The Rev. Ben Maas of St. Andrew's Episcopal Church in Louisville, Ky., lights one of 28 candles in memory of those killed in the Newtown, Conn., shootings as part of the congregation's Longest Night service.(Photo: Matt Stone, The (Louisville, Ky.) Courier-Journal)
LOUISVILLE, Ky. -- Congregants heard no triumphant organ fanfares, no joyous Christmas carols, only quiet readings and prayers in a sanctuary lit with votives amid the dusk of late afternoon.
The music was a soft guitar strumming, accompanying a humming solo of the hymn, In the Bleak Midwinter.
event was a Longest Night service at St. Andrew's Episcopal Church here
- one of a growing number of congregations across the country trying to
reach those who feel little comfort and joy amid the celebratory
a chance to say, 'My life is not totally fabulous,' and to hear God is
there," said the Rev. Martha Holland, children's minister at St. Andrew.
congregations call it a Blue Christmas service, reflecting the sadness
of the song popularized by Elvis Presley. Others call it the Longest
Night because it occurs on or near the winter solstice, with the year's
least amount of daylight. St. Andrew's service was Wednesday, two days
before the solstice.
Some people may be grieving for a loved one
with whom they shared Christmases past, Holland said. For others, who
may have experienced divorce, abuse or other family trauma, the last
thing they want to hear about is coming home for the holidays. Still
others simply may be stressed because of holiday expectations.
year's services are particularly sober amid the fresh grief of the mass
murder of children and educators at Sandy Hook Elementary School in
"As the stress builds on our nation, we need more things like this," worshiper Scott Benson said.
And Indiana churches in Henryville, Otisco, Salem and Jeffersonville - all in or near the path of March 2 tornadoes that killed 35 in Indiana and Kentucky - have had or scheduled services this week that include references to that disaster.
knew the holidays were going to be a really difficult time for them,"
the Rev. Jennifer Mills-Knutsen said. She leads the spiritual and
emotional recovery team for March2Recovery, an umbrella group responding
to those disasters.
Blue Christmas services have become more and more common in the past
two decades with denominations and other groups even adapting
traditional December liturgies for the purpose.
At St. Andrew on
Wednesday, participants lit four candles on the Advent wreath in honor
of grief, pain, fear and struggle, a contrast to their usual
representation of love, joy, peace and hope.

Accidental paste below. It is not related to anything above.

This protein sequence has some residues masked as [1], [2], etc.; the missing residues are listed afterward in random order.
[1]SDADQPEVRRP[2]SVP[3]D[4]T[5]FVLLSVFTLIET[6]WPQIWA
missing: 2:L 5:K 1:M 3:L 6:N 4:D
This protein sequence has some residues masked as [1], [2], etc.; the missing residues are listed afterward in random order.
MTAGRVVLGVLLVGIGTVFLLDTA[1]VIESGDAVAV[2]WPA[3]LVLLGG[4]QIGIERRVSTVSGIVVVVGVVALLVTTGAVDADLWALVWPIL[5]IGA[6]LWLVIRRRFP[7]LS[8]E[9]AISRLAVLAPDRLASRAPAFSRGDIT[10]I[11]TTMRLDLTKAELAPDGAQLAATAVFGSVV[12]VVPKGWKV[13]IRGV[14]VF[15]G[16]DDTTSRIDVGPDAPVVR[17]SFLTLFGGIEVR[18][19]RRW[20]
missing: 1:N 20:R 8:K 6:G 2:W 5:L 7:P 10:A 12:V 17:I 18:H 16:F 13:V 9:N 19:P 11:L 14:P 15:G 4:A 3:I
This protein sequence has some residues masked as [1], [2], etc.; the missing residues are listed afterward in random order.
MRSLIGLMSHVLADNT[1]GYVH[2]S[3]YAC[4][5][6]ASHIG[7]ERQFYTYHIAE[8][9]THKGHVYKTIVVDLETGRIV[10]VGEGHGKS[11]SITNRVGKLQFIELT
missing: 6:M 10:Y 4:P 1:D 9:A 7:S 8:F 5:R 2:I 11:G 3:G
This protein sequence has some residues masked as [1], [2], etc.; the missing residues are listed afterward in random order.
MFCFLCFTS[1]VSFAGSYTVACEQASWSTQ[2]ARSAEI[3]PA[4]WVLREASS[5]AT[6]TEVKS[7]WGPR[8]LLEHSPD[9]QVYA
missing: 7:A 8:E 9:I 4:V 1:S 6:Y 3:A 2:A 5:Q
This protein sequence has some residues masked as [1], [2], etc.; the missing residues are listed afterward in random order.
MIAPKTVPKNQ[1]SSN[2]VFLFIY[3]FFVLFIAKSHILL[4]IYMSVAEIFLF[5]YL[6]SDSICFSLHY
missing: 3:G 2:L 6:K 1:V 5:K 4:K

Such services help
revive the historic meanings of the season of Advent, said the Rev. Chip
Hardwick, director of theology, worship and education at the
Louisville-based Presbyterian Church (U.S.A.).
the season, consisting of the four Sundays before Christmas, was a
stark, penitential period focused on a longing for the coming of the
kingdom of God - something inaugurated by Jesus' birth but that awaits a
future fulfillment, Hardwick said.
But a cultural message that
"everything is shiny and happy for Christmas" has overwhelmed the
season's original meaning, he said.
"I think the shootings have
demonstrated in such a public way that that's simply not true," Hardwick
said. "Advent is the time when we wait for the world to be what we want
it to be."
At St. Andrew, typically 20 to 30 people attend Longest Night services.
Some may need the service in a given year while others come annually with some "ongoing pain," Holland said.
The church began the service after a hit-and-run driver in 2008 killed two children who regularly attended.
"It helps people grieving," St. Andrew member Julianne Kirk said. A
stillborn grandchild in 2010 added to her ongoing grief over the two
The service helps "just being closer to God,"
she said. "We can't know what the reasons are. Things happen. ... It
makes you stronger."
The Rev. Ron Knott, director of Catholic
worship at Bellarmine University, had a Blue Christmas Mass last
Christmas Eve for the first time at Our Lady of the Woods Chapel - and
was stunned with the turnout of about 300 people.
overwhelming," he said. "We were not really prepared for what showed up.
We were putting up chairs as people were coming in."
for it was a column he had written about holiday grief in the
Archdiocese of Louisville's newspaper, The Record. He received so many
responses from people telling their own stories of sorrow and tragedy
that he decided to schedule the service.
"It's a comfort to a lot
of people," he said. For them, "a very upbeat, celebratory Christmas is
like salt in the wounds - families with children, everybody's happy."
He plans a service again this Christmas Eve before a more upbeat early Mass.
Rev. Ben Maas, pastor of St. Andrew, said the goal of the service there
was not to provide neat answers for why suffering occurs but to assure
parishioners of what is ultimately the message of Christmas:
light shines in the darkness, and the darkness cannot overcome it, no
matter how much it seems like the darkness is winning," he said.
Peter Smith, The (Louisville, Ky.) Courier-Journal